DEAR DR. NERDLOVE: I’m a single female and have a lover for the last 3 years now. I could tell during the first time we hung out there was a strong mutual attraction. About 2 weeks after we first met he flirted with me hardcore and I knew he wanted something that wasn’t strictly platonic. I held off because I wanted to get to know him better and develop a real friendship. The pull was too strong and just 2 weeks after that we ended up in bed together. Since then we’ve become friends and continued our trysts whenever our schedules permitted. We don’t see each other that often, not even weekly because about 1.5 years ago he moved 2 hours away. I’m pursuing my professional goals, have always been more of an introvert and value my independence so not being in a defined relationship for long periods of time doesn’t bother me. I think what made this situation work is because he and I have a genuine attraction and connection so we focus just on enjoying one another when we do get together.
About a year after we first met, we stayed just friends for 3 months because he was dating someone. When he told me I was sad and knew I would miss him as a lover but respected his boundaries. I told him so, that I really do care about him and he wasn’t just someone I wanted only to have sex with. He never got serious with the other girl and soon enough he came over one evening for dinner and spent the night ravaging me.
It’s pretty much been the same since then, we spend weekends or get together for a week night together here and there. From what I can tell on social media there are female friends of his who he occasionally hangs out with. It always seems like its somewhat one-sided in the sense he enjoys the time spent with them. However they’re seeing the time spent together as a means to date him, which never materializes and they become extremely upset.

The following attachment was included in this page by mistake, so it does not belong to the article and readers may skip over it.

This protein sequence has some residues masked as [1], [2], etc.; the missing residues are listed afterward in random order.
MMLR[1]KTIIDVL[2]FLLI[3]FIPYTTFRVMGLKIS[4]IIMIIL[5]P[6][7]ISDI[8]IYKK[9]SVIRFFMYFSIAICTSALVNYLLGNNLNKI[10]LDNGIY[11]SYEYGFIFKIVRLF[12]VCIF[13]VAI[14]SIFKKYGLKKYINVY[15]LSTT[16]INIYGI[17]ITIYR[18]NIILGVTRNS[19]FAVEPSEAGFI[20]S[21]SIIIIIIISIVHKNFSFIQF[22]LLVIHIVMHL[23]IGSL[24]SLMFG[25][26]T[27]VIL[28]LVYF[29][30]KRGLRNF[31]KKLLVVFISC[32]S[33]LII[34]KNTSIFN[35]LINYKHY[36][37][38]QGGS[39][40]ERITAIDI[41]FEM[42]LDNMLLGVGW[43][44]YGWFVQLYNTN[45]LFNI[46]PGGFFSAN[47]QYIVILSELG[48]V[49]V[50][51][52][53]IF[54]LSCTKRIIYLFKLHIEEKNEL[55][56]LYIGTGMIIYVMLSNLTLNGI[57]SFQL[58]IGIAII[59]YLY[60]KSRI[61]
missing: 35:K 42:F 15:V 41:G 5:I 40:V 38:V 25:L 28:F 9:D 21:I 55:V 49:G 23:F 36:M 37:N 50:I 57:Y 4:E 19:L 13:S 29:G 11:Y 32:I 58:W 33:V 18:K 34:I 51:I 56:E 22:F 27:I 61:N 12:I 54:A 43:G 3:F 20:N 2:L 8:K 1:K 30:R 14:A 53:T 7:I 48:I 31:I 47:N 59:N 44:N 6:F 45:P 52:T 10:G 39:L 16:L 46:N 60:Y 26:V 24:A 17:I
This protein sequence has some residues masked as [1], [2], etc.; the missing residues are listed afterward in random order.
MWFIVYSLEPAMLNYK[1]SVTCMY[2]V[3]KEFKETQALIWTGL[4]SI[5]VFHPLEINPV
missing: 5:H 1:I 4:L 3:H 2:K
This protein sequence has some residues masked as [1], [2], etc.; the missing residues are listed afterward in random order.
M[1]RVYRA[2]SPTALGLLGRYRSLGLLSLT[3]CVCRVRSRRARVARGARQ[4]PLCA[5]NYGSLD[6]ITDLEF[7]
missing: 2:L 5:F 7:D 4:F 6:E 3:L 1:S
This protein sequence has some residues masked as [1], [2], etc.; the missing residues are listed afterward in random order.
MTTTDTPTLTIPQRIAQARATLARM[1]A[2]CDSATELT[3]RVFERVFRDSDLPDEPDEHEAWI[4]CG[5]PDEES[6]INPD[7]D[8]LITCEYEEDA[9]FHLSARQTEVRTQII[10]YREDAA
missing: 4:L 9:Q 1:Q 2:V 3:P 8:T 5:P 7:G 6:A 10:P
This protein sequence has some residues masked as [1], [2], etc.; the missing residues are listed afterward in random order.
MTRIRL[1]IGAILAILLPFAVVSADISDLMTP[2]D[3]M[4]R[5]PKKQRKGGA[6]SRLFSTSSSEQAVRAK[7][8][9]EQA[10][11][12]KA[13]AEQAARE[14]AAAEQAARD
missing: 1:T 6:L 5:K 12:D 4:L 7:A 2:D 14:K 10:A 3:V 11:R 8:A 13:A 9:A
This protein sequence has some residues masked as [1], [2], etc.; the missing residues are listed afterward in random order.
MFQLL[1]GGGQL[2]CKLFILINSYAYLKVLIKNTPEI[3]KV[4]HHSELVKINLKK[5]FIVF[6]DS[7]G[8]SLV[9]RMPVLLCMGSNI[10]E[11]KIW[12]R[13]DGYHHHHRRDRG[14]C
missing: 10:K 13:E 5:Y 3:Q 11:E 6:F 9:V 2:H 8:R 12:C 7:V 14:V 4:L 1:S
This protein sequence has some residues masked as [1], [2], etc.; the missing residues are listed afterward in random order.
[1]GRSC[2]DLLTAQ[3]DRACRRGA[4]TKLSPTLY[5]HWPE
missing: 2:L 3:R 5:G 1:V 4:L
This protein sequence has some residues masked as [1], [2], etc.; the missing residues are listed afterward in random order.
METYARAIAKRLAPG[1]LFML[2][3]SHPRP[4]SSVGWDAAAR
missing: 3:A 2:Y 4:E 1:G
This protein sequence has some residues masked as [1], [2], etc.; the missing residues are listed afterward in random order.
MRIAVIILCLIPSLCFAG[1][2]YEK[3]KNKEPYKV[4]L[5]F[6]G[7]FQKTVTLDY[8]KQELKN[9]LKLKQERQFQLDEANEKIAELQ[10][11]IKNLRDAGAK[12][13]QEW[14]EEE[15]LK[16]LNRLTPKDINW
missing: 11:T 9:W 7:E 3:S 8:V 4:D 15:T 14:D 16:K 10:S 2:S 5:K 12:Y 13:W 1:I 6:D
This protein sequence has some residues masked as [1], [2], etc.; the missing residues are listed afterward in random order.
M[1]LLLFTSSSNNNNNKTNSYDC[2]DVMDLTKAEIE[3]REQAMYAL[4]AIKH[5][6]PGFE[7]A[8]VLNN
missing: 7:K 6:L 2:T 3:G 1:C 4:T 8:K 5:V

During this time I still meet and spend time with other guys I find interesting and are attracted to so I guess I’m not really bitten by the jealousy bug. He seems uncomfortable talking about his feelings or these kinds of situations, not that it bothers me and this suits me because I’m not looking for a serious commitment and expectations. Outside our sexual attraction to one another, we’re good friends and have a great sense of humor with each other. I’m just curious, what is your view on him? I don’t necessarily think he’s emotionally unhealthy or has an avoidant attachment style, as he’s been in 2 monogamous relationships before the last 3 years. Someone can choose to be single for long periods of time without being damaged somehow. I guess I’m wondering if I’m hindering him emotionally in some way.
Curious About My Friend
DEAR CURIOUS ABOUT MY FRIEND: Occasionally I’ll get a question from someone where the issue isn’t really with the relationship, so much with the expectations around the relationship. In fact, in my time, I’ve found that this issue comes up more and more often; the relationship itself is fine, but it’s unconventional in some way. Everybody involved is happy and satisfied. Their needs — emotionally, socially and sexually — are all being met. But because it goes against the cultural narratives of what relationships “should” be, there’s this vague, free-floating anxiety that something is wrong, somehow. Even when it isn’t.